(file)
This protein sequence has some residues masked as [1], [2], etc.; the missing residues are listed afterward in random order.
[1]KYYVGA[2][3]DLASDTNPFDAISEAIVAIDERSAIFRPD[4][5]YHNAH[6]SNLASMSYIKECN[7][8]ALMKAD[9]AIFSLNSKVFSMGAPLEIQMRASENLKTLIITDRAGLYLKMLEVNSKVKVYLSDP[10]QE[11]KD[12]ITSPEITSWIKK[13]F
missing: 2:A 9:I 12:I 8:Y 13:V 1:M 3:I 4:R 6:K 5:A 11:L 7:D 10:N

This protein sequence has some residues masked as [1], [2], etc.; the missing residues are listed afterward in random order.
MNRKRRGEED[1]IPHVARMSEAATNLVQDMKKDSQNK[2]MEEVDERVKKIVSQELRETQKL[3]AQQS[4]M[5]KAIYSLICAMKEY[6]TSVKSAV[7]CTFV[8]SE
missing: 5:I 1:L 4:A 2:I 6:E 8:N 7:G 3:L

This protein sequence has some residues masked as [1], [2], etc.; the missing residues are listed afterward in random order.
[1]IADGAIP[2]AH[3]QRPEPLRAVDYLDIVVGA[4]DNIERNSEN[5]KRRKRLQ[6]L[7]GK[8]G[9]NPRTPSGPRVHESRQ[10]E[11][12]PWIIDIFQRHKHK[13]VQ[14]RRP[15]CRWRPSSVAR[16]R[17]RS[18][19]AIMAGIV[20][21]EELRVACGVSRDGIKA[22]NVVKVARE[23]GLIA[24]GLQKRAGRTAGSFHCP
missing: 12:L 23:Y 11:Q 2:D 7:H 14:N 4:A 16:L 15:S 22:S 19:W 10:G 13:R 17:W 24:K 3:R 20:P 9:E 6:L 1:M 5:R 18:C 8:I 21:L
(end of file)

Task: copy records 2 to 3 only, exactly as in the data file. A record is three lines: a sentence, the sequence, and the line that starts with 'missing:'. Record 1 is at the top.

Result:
This protein sequence has some residues masked as [1], [2], etc.; the missing residues are listed afterward in random order.
MNRKRRGEED[1]IPHVARMSEAATNLVQDMKKDSQNK[2]MEEVDERVKKIVSQELRETQKL[3]AQQS[4]M[5]KAIYSLICAMKEY[6]TSVKSAV[7]CTFV[8]SE
missing: 5:I 1:L 4:A 2:I 6:E 8:N 7:G 3:L

This protein sequence has some residues masked as [1], [2], etc.; the missing residues are listed afterward in random order.
[1]IADGAIP[2]AH[3]QRPEPLRAVDYLDIVVGA[4]DNIERNSEN[5]KRRKRLQ[6]L[7]GK[8]G[9]NPRTPSGPRVHESRQ[10]E[11][12]PWIIDIFQRHKHK[13]VQ[14]RRP[15]CRWRPSSVAR[16]R[17]RS[18][19]AIMAGIV[20][21]EELRVACGVSRDGIKA[22]NVVKVARE[23]GLIA[24]GLQKRAGRTAGSFHCP
missing: 12:L 23:Y 11:Q 2:D 7:H 14:N 4:A 16:L 15:S 22:S 19:W 10:G 13:R 17:W 24:K 3:R 20:P 9:E 6:L 1:M 5:R 18:C 8:I 21:L